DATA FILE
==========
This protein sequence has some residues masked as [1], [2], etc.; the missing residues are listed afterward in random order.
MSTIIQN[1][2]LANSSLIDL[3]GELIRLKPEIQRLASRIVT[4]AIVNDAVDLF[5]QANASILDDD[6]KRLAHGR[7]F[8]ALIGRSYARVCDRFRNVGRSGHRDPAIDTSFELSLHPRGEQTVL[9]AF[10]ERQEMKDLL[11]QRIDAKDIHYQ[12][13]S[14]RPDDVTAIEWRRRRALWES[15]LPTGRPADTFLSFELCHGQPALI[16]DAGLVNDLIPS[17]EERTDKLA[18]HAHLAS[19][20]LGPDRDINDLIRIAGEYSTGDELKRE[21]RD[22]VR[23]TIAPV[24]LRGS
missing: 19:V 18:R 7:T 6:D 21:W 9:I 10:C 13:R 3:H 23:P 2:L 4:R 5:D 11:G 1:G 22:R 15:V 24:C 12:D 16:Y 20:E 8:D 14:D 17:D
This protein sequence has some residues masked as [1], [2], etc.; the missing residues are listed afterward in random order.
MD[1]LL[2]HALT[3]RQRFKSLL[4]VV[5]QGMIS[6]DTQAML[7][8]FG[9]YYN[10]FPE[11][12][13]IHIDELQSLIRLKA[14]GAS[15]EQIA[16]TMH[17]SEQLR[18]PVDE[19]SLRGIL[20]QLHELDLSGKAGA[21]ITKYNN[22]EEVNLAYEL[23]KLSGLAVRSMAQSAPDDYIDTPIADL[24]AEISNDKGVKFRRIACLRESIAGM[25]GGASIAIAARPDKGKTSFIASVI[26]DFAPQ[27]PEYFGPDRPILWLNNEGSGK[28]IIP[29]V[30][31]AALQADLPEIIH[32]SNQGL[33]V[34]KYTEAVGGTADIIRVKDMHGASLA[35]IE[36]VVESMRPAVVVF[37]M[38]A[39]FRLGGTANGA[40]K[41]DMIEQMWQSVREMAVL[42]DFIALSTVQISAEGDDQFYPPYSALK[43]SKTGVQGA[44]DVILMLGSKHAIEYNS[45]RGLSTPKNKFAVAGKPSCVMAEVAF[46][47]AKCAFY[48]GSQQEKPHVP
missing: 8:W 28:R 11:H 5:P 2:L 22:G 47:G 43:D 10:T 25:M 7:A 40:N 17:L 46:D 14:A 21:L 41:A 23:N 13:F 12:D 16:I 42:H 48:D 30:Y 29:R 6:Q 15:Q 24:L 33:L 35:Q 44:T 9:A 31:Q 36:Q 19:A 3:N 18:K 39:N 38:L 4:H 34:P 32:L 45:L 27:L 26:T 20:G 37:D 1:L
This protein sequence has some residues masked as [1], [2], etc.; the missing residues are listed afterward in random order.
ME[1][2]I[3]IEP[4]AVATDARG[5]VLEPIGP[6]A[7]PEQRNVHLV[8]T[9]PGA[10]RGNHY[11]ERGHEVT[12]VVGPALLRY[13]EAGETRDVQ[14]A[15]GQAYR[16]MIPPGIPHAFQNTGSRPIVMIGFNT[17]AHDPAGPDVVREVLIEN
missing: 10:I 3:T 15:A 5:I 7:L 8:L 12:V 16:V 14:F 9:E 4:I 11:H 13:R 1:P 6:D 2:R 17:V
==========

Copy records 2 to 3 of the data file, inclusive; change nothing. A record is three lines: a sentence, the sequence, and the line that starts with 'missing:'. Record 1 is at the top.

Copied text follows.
This protein sequence has some residues masked as [1], [2], etc.; the missing residues are listed afterward in random order.
MD[1]LL[2]HALT[3]RQRFKSLL[4]VV[5]QGMIS[6]DTQAML[7][8]FG[9]YYN[10]FPE[11][12][13]IHIDELQSLIRLKA[14]GAS[15]EQIA[16]TMH[17]SEQLR[18]PVDE[19]SLRGIL[20]QLHELDLSGKAGA[21]ITKYNN[22]EEVNLAYEL[23]KLSGLAVRSMAQSAPDDYIDTPIADL[24]AEISNDKGVKFRRIACLRESIAGM[25]GGASIAIAARPDKGKTSFIASVI[26]DFAPQ[27]PEYFGPDRPILWLNNEGSGK[28]IIP[29]V[30][31]AALQADLPEIIH[32]SNQGL[33]V[34]KYTEAVGGTADIIRVKDMHGASLA[35]IE[36]VVESMRPAVVVF[37]M[38]A[39]FRLGGTANGA[40]K[41]DMIEQMWQSVREMAVL[42]DFIALSTVQISAEGDDQFYPPYSALK[43]SKTGVQGA[44]DVILMLGSKHAIEYNS[45]RGLSTPKNKFAVAGKPSCVMAEVAF[46][47]AKCAFY[48]GSQQEKPHVP
missing: 8:W 28:R 11:H 5:P 2:L 22:G 47:G 43:D 10:T 25:M 7:A 40:N 17:L 46:D 14:A 21:L 41:A 23:N 13:F 12:D 16:I 42:H 48:D 30:Y 29:R 6:Q 15:Q 24:L 33:L 35:Q 44:T 9:A 31:Q 36:Q 19:A 3:N 18:K 39:N 38:L 4:H 34:P 32:L 45:L 27:L 26:T 20:G 37:D 1:L
This protein sequence has some residues masked as [1], [2], etc.; the missing residues are listed afterward in random order.
ME[1][2]I[3]IEP[4]AVATDARG[5]VLEPIGP[6]A[7]PEQRNVHLV[8]T[9]PGA[10]RGNHY[11]ERGHEVT[12]VVGPALLRY[13]EAGETRDVQ[14]A[15]GQAYR[16]MIPPGIPHAFQNTGSRPIVMIGFNT[17]AHDPAGPDVVREVLIEN
missing: 10:I 3:T 15:A 5:I 7:L 8:L 12:V 16:V 14:F 9:E 4:I 11:H 13:R 1:P 6:D 2:R 17:V